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    I agree. Most seem not to be able to differentiate between Calvinism and Fatialism or between Arminianism and Semi-Pelagianism. I guess we live in a "theology lite" world.
     
  16. Dave Gilbert

    Dave Gilbert Well-Known Member

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    Until the past 17 years or so, I wasn't in my Bible much.
    I think that very thing is why I took so long to get educated on it.

    1 Peter 2:2.
     
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  17. Calminian

    Calminian Well-Known Member
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    I suppose it depends on who you ask, but I would argue that classical Arminianism is monergistic in regard to actual salvation.

    Even if you believe that man has a choice to believe (and I tend to believe that) that doesn't mean that man's belief causes salvation. Rather, it's God's choice to reckon faith that causes salvation.

    Paul speaks of God reckoning the faith of ungodly men (Romans 4:5). Paul also speaks of faith having no merit with which to obligate God (Romans 4:2-4).

    If you view faith as a meritorious act that obligates God to save you, yes, you must say salvation is synergistic. But if faith is not meritorious, and does not obligate God, then salvation is wholly of god. It is monergistic.
     
  18. rsr

    rsr <b> 7,000 posts club</b>
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    Pelagianism is, in fact, monergistic. Man is able to be righteous as an act of volition, and neither prevenient nor efficacious grace is required to bring man to salvation.

    I do not understand why synergism is pejorative. It accurately describes soteriological beliefs. You can't have it both ways: Either you are cooperating with God — through his grace, of course — or you are not.

    The fact that some misguided Calvies want to claim that synergism is a means of "taking credit" for salvation is just a shame. I do not doubt that some synergists mistakenly emphasize their own role is salvation, just as some Calvies — who really should know better — deep down think there is something in them that makes them worthy of election. That, of course, is a strong indicator that they are NOT among the elect, IMO.
     
    #18 rsr, Mar 25, 2020
    Last edited: Mar 26, 2020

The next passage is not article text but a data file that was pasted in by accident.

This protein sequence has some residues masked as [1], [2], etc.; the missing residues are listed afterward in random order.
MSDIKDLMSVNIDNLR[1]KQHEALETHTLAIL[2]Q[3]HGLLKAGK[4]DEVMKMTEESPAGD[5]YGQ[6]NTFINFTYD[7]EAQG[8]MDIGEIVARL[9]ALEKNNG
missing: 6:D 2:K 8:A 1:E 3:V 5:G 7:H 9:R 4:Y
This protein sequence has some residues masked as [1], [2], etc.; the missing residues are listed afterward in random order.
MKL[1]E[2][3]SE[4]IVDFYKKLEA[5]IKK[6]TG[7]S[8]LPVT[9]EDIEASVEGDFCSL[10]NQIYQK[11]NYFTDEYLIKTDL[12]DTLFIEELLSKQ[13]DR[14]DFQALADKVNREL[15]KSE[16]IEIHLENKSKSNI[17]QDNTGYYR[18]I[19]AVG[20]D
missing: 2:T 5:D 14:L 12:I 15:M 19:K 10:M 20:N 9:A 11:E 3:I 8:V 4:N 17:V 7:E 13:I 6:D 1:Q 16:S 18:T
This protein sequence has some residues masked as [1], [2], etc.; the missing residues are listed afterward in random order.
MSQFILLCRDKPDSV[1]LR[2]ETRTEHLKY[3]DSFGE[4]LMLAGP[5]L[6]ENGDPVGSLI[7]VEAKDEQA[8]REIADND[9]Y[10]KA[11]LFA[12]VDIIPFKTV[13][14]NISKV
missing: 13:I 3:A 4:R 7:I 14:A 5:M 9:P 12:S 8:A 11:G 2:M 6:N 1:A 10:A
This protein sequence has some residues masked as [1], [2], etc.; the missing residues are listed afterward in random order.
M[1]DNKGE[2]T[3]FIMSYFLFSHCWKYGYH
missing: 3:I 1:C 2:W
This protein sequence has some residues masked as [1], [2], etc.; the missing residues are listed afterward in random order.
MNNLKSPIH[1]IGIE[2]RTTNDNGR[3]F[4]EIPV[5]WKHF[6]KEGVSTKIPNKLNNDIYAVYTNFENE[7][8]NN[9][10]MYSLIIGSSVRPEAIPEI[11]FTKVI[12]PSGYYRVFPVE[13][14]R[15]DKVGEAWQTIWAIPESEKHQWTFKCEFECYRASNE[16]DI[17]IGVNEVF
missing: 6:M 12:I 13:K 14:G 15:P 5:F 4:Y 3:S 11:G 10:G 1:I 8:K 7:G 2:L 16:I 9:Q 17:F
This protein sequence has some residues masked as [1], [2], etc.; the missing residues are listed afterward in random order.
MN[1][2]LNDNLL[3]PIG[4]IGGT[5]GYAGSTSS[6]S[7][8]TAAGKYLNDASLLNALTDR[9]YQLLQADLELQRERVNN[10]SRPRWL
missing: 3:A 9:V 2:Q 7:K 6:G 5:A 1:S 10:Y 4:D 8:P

19. Calminian

    Calminian Well-Known Member
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    :confused:
     
  20. Dave Gilbert

    Dave Gilbert Well-Known Member

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    Agreed.

    Pelagianism fully relies on man to determine his own destiny.
    He can be righteous and can approach God on his own merits and needs no assistance from God to do so.

    That is why it is not Biblical.
    I can see that you appear to enjoy the use of the term "Calvie" as well.

    I wish it were not so, but you are, of course, free to assign whatever term helps you to identify with people that you disagree with.
    In the process, if you enjoy applying that label just because someone objects to it, I would encourage you to read Romans 12 as well as many other passages that have to do with our conduct towards each other as believers.

    To address your point, "synergism" is defined as "co-operation".
    Therefore, "Synergism" as used to describe a cooperation with man and God to achieve salvation, is accurate.

    If you can demonstrate that the term does not mean "co-operation", then I will concede that it is not applicable.
    Perhaps I misunderstand your statement here, but, respectfully, that has been answered, sir.

    Election, by its very nature, strips the rug of works out from under us as men.
    No one is worthy of salvation by God's grace.


    As I see it, if anyone deep down thinks that they are worthy of election, then they do not understand it.
     
    #20 Dave Gilbert, Mar 26, 2020
    Last edited: Mar 26, 2020